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with Rod Oram

 

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Day 19 – Fired up

Mar 6, 2020

Ooh, it was cold last night…5c. When I got into my sleeping bag at the beginning of the night the new superdooper thermal liner was very cosy. But as the temperature dropped during the night I woke twice to put on more clothes yet still felt quite cold when I woke at 6.30am. The good news, tho, is I have my insulated jacket, made from merino wool, in reserve. With that I think I could just about cope down to 0c.

Today’s route was a treat – up the valley from Tapawera to the Tadmoor Saddle, a 400m climb over a gentle 30km on a good gravel road, a 20km descent on gravel and then Hwy 6, then a 15km climb on a tarmac back road to Lake Rotoroa. From there a rather gnarlier track rose sharply for 3km to the Braeburn Saddle from where the road descended slowly for 30km to Murchison, the first half on gravel which turned out to be deep and chunky and thus very hard work, in parts, followed by tarmac. It was a 98km day with 1,000m of climbing.

Shortly after I took the photo above, the paddocks got a little greener. Further on, I saw some very good looking cows wending their way back to their paddock from the milking shed. They were a little smaller, I thought, than many Kiwi cows. More notably they were in excellent condition, especially for this late in the season.

Seeing the shed just ahead, I couldn’t resist pulling in and looking for the farmer. I found him down in the pit putting the cups on the last of his herd.

I introduced myself, and said: “Look. I’m no expert, but it seems to me your cows are the best looking ones I’ve seen down the whole country.” I allowed as how the drought was tough on the rest but still, his cows had something special about them. They were a “fruit salad” of brown Swiss, Jerseys and Friesians, Ken said proudly. As I was leaving, his wife Glenys arrived on her quad bike…and we chatted about the weather, which was tricky but not as dry as elsewhere, she said, and the cows. “The girls have come through alright…the ratbags,” she said with great affection.

A few hours later I tucked into a late picnic lunch at Lake Rotoroa and took another of our “proof of progress” selfies.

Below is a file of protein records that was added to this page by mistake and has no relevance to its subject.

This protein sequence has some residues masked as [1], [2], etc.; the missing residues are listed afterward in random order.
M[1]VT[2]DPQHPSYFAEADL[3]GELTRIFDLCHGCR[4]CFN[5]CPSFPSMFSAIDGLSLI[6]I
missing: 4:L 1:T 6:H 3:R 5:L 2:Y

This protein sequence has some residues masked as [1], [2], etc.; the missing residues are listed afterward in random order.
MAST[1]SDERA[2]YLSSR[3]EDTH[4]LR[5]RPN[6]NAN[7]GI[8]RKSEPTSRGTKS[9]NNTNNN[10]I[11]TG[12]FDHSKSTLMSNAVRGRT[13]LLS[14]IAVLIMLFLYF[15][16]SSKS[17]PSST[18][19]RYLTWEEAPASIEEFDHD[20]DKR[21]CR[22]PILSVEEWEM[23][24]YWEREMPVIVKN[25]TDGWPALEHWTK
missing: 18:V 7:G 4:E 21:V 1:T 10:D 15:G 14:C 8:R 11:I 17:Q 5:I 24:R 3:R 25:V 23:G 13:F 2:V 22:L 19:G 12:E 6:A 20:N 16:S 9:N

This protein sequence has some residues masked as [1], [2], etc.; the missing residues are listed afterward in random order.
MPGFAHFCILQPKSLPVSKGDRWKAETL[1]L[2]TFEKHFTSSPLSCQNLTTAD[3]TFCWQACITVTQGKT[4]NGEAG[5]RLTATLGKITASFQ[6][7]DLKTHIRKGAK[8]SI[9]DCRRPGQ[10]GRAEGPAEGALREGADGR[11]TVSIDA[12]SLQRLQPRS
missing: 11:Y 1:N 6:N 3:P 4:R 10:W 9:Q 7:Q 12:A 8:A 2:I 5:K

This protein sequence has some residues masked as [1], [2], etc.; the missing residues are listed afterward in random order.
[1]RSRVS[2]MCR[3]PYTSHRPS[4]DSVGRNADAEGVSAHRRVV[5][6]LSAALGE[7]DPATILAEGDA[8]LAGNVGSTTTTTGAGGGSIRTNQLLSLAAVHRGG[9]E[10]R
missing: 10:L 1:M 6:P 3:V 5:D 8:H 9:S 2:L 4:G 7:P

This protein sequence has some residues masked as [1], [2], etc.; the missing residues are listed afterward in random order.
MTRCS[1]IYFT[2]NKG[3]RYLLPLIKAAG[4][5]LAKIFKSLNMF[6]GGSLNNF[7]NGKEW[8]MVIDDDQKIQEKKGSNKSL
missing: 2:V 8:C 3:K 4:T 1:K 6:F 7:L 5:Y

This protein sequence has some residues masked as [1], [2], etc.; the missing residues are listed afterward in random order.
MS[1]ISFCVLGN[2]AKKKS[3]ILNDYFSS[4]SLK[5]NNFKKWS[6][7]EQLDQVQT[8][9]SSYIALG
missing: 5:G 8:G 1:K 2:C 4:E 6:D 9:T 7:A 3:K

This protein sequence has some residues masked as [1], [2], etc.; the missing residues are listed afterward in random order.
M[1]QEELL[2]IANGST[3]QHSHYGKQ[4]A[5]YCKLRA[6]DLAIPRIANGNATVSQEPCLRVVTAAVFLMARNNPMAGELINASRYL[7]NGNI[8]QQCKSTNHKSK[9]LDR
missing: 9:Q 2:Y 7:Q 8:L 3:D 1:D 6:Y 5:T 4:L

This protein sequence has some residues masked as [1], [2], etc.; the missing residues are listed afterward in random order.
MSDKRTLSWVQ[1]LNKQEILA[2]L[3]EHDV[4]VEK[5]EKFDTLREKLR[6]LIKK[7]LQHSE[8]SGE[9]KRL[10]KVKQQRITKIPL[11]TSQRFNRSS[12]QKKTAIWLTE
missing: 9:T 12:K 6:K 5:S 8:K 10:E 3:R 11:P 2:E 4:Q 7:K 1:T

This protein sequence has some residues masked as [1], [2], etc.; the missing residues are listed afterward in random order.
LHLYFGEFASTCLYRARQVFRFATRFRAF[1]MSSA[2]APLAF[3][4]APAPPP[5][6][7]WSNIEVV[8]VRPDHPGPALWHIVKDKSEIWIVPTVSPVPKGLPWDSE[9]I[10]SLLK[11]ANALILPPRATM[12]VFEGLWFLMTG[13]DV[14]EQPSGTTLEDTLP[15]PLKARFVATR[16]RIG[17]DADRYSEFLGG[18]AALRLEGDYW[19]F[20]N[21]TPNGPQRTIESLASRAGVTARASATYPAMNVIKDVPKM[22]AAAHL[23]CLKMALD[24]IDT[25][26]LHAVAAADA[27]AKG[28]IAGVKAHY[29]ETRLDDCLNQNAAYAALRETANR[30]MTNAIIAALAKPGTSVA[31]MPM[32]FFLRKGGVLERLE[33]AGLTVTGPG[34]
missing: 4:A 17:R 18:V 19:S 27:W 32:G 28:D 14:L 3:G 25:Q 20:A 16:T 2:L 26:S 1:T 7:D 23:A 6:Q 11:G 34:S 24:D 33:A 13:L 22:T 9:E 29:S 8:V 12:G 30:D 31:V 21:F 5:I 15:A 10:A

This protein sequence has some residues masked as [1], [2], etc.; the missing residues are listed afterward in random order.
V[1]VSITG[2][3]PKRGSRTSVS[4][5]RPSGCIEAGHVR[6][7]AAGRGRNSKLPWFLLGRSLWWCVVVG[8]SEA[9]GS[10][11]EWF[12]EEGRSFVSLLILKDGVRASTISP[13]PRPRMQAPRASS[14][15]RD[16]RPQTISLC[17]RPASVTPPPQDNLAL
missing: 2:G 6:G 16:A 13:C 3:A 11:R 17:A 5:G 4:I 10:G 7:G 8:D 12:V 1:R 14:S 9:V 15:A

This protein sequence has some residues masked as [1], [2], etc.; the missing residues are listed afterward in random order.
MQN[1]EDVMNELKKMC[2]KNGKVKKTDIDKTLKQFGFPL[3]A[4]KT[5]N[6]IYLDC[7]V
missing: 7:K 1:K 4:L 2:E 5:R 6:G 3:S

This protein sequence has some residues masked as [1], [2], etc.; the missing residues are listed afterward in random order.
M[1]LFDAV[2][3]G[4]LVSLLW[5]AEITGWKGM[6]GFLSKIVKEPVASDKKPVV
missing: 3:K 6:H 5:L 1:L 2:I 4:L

I didn’t linger, tho, because of pesky sand flies and bees. Maybe the latter were attracted to my pohutukawa coloured shirt and thought it was Christmas blossom time all over again. I set off on the short sharp climb up to the Braeburn Saddle, made the harder by diversion of some blood from legs to digestion. But the descent down the other side was worth the pain, ignoring the loose gravel on the way.

Rolling into Murchison, I spotted a rare sight. A steam traction engine, all fired up, parked unattended in the Main Street. I took lots of photos then began asking questions of a bystander. It turned out Lesley was waiting for her husband to arrive with their vintage steam powered boat (on a trailer), and with Brent…the owner of the traction engine, who turned out to be the proprietor of the campsite I was heading to.

Soon the two steam heads arrived and I had a quick chat with Brent. The traction engine and boat were heading to Lake Rotiti for a vintage boat gathering. The traction engine was made in 1914 in Thetford in England, and imported into Dunedin that year. Brent has owned it for 23 years…and he too has a steam boat. Likewise, Lesley and her husband have two traction engines in addition to their steam boat.

With a few shovels of coal into the boiler, a quick oil up and a long toot on the whistle, the two steam heads headed off down the Main Street. And I headed to Brent’s campground, which is by far the best I’ve stayed in so far on the Tour.

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